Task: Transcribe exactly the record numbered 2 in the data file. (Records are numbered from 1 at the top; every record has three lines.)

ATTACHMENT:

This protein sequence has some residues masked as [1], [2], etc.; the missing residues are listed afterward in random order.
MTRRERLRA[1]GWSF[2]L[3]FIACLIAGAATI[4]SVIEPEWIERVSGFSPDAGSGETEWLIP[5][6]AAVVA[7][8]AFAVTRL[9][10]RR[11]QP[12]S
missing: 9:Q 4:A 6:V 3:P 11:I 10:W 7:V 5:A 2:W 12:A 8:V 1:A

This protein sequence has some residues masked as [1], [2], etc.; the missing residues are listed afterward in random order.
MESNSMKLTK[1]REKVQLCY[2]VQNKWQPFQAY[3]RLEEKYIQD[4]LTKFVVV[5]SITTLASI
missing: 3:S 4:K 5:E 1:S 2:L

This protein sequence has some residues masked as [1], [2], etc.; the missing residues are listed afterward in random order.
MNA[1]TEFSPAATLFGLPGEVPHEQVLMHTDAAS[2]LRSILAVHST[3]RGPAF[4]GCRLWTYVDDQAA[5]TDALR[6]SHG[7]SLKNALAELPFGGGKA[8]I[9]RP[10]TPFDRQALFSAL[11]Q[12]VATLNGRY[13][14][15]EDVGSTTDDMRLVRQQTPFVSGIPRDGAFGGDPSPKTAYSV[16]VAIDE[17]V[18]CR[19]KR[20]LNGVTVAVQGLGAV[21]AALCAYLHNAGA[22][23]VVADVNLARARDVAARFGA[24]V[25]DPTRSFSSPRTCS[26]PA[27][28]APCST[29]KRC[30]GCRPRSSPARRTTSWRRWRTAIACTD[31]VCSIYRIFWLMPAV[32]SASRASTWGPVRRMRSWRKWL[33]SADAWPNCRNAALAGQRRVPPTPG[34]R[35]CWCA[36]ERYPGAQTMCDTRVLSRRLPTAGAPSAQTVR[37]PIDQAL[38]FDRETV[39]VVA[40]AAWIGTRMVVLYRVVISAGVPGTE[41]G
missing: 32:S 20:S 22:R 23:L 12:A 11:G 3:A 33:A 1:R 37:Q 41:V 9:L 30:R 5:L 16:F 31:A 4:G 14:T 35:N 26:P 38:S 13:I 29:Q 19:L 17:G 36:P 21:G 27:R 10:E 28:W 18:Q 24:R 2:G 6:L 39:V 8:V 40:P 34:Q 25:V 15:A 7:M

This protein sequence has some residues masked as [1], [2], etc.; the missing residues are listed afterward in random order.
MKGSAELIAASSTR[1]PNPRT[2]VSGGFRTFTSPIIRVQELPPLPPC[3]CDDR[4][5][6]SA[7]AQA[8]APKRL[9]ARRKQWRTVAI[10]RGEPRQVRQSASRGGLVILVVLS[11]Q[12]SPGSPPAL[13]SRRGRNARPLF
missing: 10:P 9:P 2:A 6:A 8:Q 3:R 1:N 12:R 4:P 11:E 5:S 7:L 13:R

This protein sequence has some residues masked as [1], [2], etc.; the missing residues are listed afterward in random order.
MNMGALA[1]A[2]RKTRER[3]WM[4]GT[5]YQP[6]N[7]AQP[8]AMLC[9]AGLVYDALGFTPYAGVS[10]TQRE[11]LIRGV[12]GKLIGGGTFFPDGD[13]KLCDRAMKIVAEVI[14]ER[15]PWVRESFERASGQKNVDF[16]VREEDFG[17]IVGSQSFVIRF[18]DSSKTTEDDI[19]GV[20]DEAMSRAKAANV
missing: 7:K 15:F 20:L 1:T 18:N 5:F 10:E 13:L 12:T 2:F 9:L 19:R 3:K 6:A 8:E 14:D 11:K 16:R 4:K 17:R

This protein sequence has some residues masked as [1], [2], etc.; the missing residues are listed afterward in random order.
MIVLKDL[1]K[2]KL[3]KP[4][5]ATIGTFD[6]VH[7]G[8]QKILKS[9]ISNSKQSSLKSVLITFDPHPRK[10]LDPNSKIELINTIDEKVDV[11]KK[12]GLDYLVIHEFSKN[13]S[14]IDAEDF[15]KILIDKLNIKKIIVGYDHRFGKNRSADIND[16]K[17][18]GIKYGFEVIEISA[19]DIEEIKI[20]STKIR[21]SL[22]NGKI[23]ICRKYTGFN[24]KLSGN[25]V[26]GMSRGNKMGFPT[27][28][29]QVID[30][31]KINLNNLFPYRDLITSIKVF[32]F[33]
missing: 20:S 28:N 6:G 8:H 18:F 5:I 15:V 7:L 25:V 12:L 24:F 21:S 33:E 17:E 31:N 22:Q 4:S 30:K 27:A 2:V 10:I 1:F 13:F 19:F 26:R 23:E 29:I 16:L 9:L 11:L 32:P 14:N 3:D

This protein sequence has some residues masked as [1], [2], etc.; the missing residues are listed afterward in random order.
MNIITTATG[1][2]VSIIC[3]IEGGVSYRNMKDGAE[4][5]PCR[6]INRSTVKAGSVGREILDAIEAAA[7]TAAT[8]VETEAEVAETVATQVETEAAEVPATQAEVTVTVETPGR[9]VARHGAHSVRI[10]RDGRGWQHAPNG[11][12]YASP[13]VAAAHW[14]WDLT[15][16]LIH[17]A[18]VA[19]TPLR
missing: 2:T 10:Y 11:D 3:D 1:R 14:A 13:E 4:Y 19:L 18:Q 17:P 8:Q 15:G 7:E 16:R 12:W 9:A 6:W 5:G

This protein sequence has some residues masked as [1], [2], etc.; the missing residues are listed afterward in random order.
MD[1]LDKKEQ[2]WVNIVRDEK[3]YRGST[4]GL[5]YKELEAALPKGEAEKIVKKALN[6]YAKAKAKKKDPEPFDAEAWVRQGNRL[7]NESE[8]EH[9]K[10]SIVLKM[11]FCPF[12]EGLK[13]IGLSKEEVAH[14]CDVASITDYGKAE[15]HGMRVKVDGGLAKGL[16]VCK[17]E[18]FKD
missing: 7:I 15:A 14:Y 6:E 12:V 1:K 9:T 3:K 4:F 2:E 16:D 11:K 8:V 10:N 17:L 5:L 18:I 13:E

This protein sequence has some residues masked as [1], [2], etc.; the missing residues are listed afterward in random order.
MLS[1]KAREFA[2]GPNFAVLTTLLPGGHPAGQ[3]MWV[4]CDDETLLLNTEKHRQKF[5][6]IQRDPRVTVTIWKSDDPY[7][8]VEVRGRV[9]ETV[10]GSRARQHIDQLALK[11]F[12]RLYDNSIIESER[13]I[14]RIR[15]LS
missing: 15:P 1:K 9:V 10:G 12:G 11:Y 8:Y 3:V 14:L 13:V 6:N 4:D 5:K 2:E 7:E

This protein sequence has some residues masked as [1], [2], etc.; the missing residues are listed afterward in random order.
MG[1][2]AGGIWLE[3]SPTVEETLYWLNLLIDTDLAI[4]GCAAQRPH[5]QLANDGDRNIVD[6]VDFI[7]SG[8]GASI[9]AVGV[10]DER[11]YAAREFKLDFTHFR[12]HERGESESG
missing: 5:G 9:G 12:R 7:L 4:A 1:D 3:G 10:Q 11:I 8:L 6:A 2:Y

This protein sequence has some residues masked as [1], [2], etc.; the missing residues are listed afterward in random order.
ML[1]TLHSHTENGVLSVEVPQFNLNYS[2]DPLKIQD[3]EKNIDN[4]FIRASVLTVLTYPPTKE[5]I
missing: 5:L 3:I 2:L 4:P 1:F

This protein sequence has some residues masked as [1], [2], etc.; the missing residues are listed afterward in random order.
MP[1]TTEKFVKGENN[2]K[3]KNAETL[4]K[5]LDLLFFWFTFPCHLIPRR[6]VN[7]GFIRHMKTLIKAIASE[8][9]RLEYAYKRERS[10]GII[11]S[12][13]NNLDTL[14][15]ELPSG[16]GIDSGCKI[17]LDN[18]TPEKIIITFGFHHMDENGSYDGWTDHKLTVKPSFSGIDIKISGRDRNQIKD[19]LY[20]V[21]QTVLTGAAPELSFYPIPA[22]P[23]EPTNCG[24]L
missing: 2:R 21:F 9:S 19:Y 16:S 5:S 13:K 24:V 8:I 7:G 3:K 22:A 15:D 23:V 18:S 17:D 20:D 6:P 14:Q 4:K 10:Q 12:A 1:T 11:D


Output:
This protein sequence has some residues masked as [1], [2], etc.; the missing residues are listed afterward in random order.
MESNSMKLTK[1]REKVQLCY[2]VQNKWQPFQAY[3]RLEEKYIQD[4]LTKFVVV[5]SITTLASI
missing: 3:S 4:K 5:E 1:S 2:L